And, finally, this trip often made me question my birding skills. Am I thorough enough? Do I know the field marks well enough? I think that maybe I’ve fallen into some bad habits – I’m familiar enough these days with the expected species in Orange County so maybe I’m not looking closely enough at the birds. Does that make sense? Maybe it’s time for a reset and to time to refocus on some of details that go by the wayside while birding the same locations day in and day out. So anyways, while I had all these thoughts running through my mind, I was still able to relax and just enjoy the birding in the south Jersey Shore; sometimes you have to just take a step back and enjoy being out with the birds.
I missed posting last week because Tricia and I went to the Jersey Shore on a mini-vacation. I fit some birding in while I was there, and I’m working on that post. Meanwhile, I got out early this morning and headed to the Wallkill River National Wildlife Refuge. Kathy Ashman was already there when I arrived; we joined forces and had an amazing morning of birding. It was one of those lucky mornings where the light was beautiful and the birds were plentiful and didn’t mind our presence in the least.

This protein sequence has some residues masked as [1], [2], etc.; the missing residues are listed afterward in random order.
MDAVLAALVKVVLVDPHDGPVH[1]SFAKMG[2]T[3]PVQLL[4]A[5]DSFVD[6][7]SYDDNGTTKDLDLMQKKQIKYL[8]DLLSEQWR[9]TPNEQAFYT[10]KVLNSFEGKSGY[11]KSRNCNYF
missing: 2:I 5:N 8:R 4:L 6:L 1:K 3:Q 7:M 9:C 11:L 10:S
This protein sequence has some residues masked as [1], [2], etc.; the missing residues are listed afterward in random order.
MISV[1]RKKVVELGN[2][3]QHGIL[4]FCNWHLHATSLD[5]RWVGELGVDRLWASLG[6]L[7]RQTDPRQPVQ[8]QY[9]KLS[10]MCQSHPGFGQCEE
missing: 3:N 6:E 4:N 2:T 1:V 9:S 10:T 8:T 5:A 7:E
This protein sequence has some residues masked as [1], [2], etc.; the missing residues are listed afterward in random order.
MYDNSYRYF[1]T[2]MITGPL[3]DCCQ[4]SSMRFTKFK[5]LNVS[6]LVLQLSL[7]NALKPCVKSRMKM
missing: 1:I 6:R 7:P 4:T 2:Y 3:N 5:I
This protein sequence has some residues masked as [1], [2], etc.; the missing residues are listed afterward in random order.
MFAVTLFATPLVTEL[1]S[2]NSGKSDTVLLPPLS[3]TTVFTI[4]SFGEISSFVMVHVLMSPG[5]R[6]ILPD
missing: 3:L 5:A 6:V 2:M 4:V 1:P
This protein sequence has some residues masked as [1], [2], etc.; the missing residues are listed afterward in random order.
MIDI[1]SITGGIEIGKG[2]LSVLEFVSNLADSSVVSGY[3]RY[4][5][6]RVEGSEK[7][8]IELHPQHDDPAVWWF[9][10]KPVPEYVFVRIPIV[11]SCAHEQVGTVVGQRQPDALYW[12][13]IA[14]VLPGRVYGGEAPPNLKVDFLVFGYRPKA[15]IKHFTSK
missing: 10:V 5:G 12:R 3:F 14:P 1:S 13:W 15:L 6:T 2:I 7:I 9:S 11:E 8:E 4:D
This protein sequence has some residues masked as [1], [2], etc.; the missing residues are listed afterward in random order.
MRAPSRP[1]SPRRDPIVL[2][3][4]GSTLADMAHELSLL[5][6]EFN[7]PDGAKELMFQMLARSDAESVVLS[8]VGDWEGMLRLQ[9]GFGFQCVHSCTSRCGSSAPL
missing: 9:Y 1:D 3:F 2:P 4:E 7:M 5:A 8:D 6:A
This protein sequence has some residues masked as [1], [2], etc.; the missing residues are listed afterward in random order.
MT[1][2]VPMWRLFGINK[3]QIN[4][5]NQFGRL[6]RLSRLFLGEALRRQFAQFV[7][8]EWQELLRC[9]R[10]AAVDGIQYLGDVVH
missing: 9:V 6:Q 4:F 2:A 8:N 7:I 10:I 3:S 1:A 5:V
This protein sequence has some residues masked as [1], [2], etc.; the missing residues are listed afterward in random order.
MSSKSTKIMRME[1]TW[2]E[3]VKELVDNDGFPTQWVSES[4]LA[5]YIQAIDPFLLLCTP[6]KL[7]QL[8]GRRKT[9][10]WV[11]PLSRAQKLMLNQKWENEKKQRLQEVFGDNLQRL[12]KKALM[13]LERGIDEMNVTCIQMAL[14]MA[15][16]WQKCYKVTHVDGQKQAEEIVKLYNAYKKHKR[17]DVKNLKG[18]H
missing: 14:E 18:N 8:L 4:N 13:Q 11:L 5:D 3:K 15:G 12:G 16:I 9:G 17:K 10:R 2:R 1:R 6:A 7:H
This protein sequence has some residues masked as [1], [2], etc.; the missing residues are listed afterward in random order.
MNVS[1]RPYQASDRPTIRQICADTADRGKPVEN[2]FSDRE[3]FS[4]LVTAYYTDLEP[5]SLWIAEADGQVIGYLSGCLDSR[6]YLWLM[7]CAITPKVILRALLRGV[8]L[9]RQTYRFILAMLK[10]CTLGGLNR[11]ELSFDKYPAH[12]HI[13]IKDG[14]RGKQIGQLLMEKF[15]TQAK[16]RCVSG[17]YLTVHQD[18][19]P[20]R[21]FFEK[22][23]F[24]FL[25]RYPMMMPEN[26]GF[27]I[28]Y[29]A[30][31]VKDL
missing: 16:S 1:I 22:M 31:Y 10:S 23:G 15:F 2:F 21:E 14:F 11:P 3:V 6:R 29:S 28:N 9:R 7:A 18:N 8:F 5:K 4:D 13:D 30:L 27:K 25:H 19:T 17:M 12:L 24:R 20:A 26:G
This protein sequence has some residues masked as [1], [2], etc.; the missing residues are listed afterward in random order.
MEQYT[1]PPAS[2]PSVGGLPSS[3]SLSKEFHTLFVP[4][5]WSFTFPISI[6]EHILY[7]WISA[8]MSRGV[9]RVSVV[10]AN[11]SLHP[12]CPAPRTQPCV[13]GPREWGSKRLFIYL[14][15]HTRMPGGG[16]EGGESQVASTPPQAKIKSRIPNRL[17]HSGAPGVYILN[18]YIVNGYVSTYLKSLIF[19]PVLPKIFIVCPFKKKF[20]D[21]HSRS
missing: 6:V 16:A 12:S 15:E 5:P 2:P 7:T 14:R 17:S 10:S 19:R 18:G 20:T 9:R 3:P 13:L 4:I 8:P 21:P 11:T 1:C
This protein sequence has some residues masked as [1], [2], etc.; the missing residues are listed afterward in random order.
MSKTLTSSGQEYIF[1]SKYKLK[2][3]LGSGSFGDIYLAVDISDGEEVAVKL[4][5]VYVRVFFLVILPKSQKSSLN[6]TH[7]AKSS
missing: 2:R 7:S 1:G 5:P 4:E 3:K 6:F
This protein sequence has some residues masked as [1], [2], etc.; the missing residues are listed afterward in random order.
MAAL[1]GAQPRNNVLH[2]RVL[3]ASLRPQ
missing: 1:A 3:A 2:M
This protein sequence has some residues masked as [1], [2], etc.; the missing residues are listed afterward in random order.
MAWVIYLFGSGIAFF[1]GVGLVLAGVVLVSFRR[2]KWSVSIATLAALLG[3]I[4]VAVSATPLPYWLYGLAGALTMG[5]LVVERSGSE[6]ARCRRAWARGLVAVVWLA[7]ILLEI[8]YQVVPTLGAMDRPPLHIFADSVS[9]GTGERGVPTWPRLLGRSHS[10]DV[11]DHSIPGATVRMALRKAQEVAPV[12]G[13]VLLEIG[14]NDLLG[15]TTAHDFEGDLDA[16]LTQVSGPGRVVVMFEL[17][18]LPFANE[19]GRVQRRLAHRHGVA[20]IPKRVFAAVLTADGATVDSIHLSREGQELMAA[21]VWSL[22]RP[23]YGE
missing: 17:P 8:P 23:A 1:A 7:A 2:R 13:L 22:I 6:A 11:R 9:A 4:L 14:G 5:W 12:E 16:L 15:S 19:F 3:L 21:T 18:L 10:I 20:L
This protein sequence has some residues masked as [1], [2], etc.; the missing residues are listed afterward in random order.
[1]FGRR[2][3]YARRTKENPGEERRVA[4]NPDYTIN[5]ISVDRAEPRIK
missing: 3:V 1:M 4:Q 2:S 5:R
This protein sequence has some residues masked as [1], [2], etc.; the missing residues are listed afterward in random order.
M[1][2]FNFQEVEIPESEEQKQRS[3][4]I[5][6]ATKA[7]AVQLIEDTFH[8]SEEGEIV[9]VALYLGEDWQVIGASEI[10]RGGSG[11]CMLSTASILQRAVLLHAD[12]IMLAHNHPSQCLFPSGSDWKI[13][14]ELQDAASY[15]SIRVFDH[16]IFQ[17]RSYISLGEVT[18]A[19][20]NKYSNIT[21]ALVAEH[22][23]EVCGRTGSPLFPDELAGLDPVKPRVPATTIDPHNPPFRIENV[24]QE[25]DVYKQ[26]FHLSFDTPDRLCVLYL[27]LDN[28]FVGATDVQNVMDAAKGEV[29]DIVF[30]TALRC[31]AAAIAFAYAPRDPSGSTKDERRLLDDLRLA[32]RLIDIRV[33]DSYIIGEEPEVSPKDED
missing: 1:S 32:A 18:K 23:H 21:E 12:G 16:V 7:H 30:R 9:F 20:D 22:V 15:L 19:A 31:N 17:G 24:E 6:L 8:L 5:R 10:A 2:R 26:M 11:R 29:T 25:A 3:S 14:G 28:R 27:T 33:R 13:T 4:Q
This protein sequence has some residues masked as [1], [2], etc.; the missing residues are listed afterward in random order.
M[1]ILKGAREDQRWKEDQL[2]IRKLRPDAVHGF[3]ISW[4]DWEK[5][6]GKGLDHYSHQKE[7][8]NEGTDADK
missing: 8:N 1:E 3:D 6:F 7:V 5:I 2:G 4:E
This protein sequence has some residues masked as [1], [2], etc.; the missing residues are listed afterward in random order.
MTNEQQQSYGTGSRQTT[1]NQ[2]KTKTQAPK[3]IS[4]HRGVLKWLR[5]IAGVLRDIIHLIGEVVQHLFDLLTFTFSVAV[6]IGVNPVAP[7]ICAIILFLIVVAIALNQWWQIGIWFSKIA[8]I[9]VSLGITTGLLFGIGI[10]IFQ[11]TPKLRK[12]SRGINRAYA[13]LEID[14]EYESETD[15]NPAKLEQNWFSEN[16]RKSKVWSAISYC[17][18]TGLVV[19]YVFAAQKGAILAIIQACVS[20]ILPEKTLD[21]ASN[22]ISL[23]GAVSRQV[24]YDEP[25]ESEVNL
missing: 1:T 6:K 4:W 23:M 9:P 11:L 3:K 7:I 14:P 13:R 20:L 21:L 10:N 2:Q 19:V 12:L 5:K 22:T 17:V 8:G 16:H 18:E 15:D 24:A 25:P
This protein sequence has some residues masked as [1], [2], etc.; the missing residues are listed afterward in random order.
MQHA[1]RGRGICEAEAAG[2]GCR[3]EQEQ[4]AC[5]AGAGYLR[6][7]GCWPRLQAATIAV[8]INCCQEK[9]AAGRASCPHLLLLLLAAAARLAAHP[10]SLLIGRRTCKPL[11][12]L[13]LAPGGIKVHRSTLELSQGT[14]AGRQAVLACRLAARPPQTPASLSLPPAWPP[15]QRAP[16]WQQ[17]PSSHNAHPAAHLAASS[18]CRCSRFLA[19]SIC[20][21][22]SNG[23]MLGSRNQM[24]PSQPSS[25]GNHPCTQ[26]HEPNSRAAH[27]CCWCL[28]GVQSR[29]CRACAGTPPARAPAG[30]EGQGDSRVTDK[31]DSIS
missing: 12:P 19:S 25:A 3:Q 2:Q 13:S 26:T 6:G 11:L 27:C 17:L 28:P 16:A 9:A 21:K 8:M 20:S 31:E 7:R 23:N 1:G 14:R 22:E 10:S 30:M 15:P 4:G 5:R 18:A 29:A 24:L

My main goal was, of course, shorebirds – I’ll get to them in a minute. Great Blue Herons and Great Egrets are still present at the refuge in good numbers, and this morning they were joined by several very accommodating Green Herons, as well as a brief but amazing look at a pair of Sandhill Cranes. Swallows were also present in good numbers. I had mostly Tree Swallows, with a handful of Barn Swallows and a couple of Bank Swallows. Kathy had Northern Rough-winged before I arrived. Also of note, we had my first Northern Harrier in a good while.
As for shorebirds, we had a respectable nine species:
Semipalmated Plover (3)
Least Sandpiper (35+)
Semipalmated Sandpiper (2)
Wilson’s Snipe (1)
Spotted Sandpiper (3)
Solitary Sandpiper (2)
Greater Yellowlegs (1)
Lesser Yellowlegs (4)
I did pretty well with photos, as the birds seemed to be coming closer and closer rather than the opposite. Which was nice for a change. It was an enjoyable morning of birding; it was great to see Kathy who I hadn’t seen in ages and the birds were numerous and cooperative. Hard to beat that. Stay tuned, Jersey Shore post to come later this weekend…
I think we picked a good weekend to go to the beach. Not for birding, but for going to the beach like normal people – getting a little sun and riding the waves. I say that because not much is going on with local birding lately. I can’t remember the last report to come over on the Mearns Bird Club app. Anyways, I did manage to get locally out for few hours this evening; it was more of the usuals. One highlight was seeing my first juvenile Pied-billed Grebe of the season at Wallkill River NWR. Here’s hoping that things start to pick up sooner rather than later; I’m looking forward to some more exciting posts…